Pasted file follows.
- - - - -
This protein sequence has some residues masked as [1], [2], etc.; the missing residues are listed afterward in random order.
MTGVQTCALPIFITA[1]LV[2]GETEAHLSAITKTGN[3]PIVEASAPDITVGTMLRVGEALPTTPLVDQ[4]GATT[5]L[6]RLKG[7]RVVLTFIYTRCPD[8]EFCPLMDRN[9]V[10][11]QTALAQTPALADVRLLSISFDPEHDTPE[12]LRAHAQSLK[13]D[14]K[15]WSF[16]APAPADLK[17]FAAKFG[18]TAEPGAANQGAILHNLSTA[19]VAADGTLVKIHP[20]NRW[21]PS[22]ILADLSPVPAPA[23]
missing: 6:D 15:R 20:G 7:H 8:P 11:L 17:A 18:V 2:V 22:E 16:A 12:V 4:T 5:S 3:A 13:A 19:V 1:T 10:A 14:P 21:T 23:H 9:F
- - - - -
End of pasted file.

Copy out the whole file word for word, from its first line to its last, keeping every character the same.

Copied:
This protein sequence has some residues masked as [1], [2], etc.; the missing residues are listed afterward in random order.
MTGVQTCALPIFITA[1]LV[2]GETEAHLSAITKTGN[3]PIVEASAPDITVGTMLRVGEALPTTPLVDQ[4]GATT[5]L[6]RLKG[7]RVVLTFIYTRCPD[8]EFCPLMDRN[9]V[10][11]QTALAQTPALADVRLLSISFDPEHDTPE[12]LRAHAQSLK[13]D[14]K[15]WSF[16]APAPADLK[17]FAAKFG[18]TAEPGAANQGAILHNLSTA[19]VAADGTLVKIHP[20]NRW[21]PS[22]ILADLSPVPAPA[23]
missing: 6:D 15:R 20:G 7:H 8:P 11:L 17:A 18:V 2:V 22:E 16:A 12:V 4:T 5:S 3:A 13:A 19:V 1:T 10:A 14:P 21:T 23:H 9:F